Knowledge Transfer and Firm Learning in Developing Economy Clusters: Comparing the Role of Private and Public Intermediaries

Friday, 3 July 2015: 8:30 AM-10:00 AM
TW1.3.01 (Tower One)
Ian Clarke, University of Greenwich, London, United Kingdom
Matias Ramirez, University of Sussex, Brighton, United Kingdom
Paloma Bernal, University of Sussex, Brighton, United Kingdom
This paper examines the important role played by intermediaries in encouraging knowledge transfer and firm learning in developing economy clusters. Although such clusters present a challenging learning environment (Bessant et al, 2003) joint action between firms has been identified as a successful route to learning (Schmitz and Nadvi, 1999). Recent work has, moreover, highlighted the crucial role intermediaries can play in encouraging collective learning (Visser and de Langen, 2006) and, in addition, how the skills intermediaries develop help them coordinate joint actions (Clarke and Ramirez, 2014).

A variety of organisations are able to carry out intermediary roles including research bodies, NGOs, private firms, government institutions, consultants, regulatory bodies and universities. This paper argues, however, that the complexity of the roles these organisations play is not fully understood and that the power and decision-making processes involved in collective action need further investigation. More specifically, the paper is interested in to what extent the motivations and behaviour of intermediaries differ as a consequence of their ownership. With this aim, the paper considers how intermediaries contribute to cluster governance, the value of the governance approach lying in its recognition of the complexity of institutional structures, social relations and decision-making processes (Moss, 2009).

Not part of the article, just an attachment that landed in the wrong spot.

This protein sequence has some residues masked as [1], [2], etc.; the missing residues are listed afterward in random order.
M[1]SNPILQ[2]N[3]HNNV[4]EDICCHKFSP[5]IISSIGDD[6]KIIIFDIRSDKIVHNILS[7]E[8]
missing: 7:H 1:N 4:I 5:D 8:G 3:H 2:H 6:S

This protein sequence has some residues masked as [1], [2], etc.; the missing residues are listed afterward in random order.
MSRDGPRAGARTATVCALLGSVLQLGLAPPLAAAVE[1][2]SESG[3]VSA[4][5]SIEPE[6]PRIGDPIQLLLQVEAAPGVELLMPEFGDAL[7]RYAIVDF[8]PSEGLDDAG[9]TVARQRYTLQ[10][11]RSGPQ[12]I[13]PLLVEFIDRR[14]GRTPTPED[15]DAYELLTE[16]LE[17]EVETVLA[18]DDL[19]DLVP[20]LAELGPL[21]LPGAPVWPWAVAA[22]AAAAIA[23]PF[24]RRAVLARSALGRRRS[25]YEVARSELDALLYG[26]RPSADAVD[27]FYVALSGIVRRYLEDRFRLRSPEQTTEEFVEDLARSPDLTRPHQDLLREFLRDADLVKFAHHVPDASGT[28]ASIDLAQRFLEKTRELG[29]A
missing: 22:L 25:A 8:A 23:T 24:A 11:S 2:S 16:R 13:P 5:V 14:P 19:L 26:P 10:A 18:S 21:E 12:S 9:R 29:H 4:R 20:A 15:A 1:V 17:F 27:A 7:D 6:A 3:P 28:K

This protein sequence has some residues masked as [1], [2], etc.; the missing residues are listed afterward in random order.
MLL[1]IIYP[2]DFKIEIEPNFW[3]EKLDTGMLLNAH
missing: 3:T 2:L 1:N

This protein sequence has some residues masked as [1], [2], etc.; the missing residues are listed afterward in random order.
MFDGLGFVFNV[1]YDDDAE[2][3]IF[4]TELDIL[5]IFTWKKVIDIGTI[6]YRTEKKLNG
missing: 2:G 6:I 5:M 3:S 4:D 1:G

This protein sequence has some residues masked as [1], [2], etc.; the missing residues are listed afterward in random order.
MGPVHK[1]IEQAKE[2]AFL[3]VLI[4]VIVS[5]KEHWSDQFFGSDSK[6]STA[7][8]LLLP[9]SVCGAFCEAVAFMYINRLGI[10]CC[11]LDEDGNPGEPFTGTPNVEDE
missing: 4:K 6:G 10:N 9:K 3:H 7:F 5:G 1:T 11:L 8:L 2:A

Through a more explicit focus on the motivations of intermediaries we, firstly, review the literature on intermediaries and developing economy cluster governance, focusing in particular on the areas of knowledge resources, collective learning and collective action. Secondly, we consider how different intermediary ownership patterns affect their motivations and behaviour, comparing the development of two agricultural clusters, one with a powerful private intermediary and one where public intermediaries predominant. The extent, but also the limits, of the influence of ownership will be discussed.

We find that, firstly, with public intermediaries important knowledge becomes, to a far greater degree, a collective good and is diffused widely as part of the implicit and explicit remit of the intermediary. Conversely, in the case of private intermediaries, knowledge transfer is more restricted and its diffusion more reliant on public policy incentives to encourage firms to share knowledge. Secondly, we find that excessive reliance on both public and private intermediaries presents dangers of small firm dependency, although these dangers are more immediate and serious where private intermediaries predominate.